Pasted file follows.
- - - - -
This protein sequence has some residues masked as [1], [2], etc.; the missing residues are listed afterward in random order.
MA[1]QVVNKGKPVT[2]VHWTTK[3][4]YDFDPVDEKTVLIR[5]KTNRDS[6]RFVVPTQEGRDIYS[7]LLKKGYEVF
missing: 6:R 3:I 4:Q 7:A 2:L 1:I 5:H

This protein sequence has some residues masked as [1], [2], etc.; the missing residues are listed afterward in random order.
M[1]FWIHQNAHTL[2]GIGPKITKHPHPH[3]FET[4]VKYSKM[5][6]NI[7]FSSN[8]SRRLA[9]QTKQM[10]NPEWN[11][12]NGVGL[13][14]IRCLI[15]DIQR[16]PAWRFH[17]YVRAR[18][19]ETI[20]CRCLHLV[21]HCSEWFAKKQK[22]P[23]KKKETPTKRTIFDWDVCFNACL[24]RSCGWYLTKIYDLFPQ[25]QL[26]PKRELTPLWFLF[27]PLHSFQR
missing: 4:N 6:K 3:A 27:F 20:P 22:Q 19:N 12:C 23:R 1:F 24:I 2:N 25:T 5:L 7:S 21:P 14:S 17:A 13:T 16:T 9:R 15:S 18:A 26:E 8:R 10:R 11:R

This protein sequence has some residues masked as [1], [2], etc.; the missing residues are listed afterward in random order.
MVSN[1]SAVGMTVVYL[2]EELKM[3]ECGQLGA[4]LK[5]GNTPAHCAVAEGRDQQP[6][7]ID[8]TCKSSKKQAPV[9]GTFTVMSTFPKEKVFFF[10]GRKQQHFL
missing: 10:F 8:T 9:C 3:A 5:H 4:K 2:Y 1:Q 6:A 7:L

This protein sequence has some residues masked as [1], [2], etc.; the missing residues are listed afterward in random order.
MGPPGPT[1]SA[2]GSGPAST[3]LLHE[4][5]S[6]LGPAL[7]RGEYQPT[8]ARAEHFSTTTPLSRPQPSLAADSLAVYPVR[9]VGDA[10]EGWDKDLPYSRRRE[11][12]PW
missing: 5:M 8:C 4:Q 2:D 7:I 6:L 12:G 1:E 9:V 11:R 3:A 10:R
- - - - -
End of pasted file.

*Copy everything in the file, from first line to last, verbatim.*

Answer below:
This protein sequence has some residues masked as [1], [2], etc.; the missing residues are listed afterward in random order.
MA[1]QVVNKGKPVT[2]VHWTTK[3][4]YDFDPVDEKTVLIR[5]KTNRDS[6]RFVVPTQEGRDIYS[7]LLKKGYEVF
missing: 6:R 3:I 4:Q 7:A 2:L 1:I 5:H

This protein sequence has some residues masked as [1], [2], etc.; the missing residues are listed afterward in random order.
M[1]FWIHQNAHTL[2]GIGPKITKHPHPH[3]FET[4]VKYSKM[5][6]NI[7]FSSN[8]SRRLA[9]QTKQM[10]NPEWN[11][12]NGVGL[13][14]IRCLI[15]DIQR[16]PAWRFH[17]YVRAR[18][19]ETI[20]CRCLHLV[21]HCSEWFAKKQK[22]P[23]KKKETPTKRTIFDWDVCFNACL[24]RSCGWYLTKIYDLFPQ[25]QL[26]PKRELTPLWFLF[27]PLHSFQR
missing: 4:N 6:K 3:A 27:F 20:P 22:Q 19:N 12:C 23:R 1:F 24:I 2:N 25:T 5:L 7:S 21:P 14:S 17:A 13:T 16:T 9:R 15:S 18:A 26:E 8:R 10:R 11:R

This protein sequence has some residues masked as [1], [2], etc.; the missing residues are listed afterward in random order.
MVSN[1]SAVGMTVVYL[2]EELKM[3]ECGQLGA[4]LK[5]GNTPAHCAVAEGRDQQP[6][7]ID[8]TCKSSKKQAPV[9]GTFTVMSTFPKEKVFFF[10]GRKQQHFL
missing: 10:F 8:T 9:C 3:A 5:H 4:K 2:Y 1:Q 6:A 7:L

This protein sequence has some residues masked as [1], [2], etc.; the missing residues are listed afterward in random order.
MGPPGPT[1]SA[2]GSGPAST[3]LLHE[4][5]S[6]LGPAL[7]RGEYQPT[8]ARAEHFSTTTPLSRPQPSLAADSLAVYPVR[9]VGDA[10]EGWDKDLPYSRRRE[11][12]PW
missing: 5:M 8:C 4:Q 2:D 7:I 6:L 12:G 1:E 9:V 11:R 3:A 10:R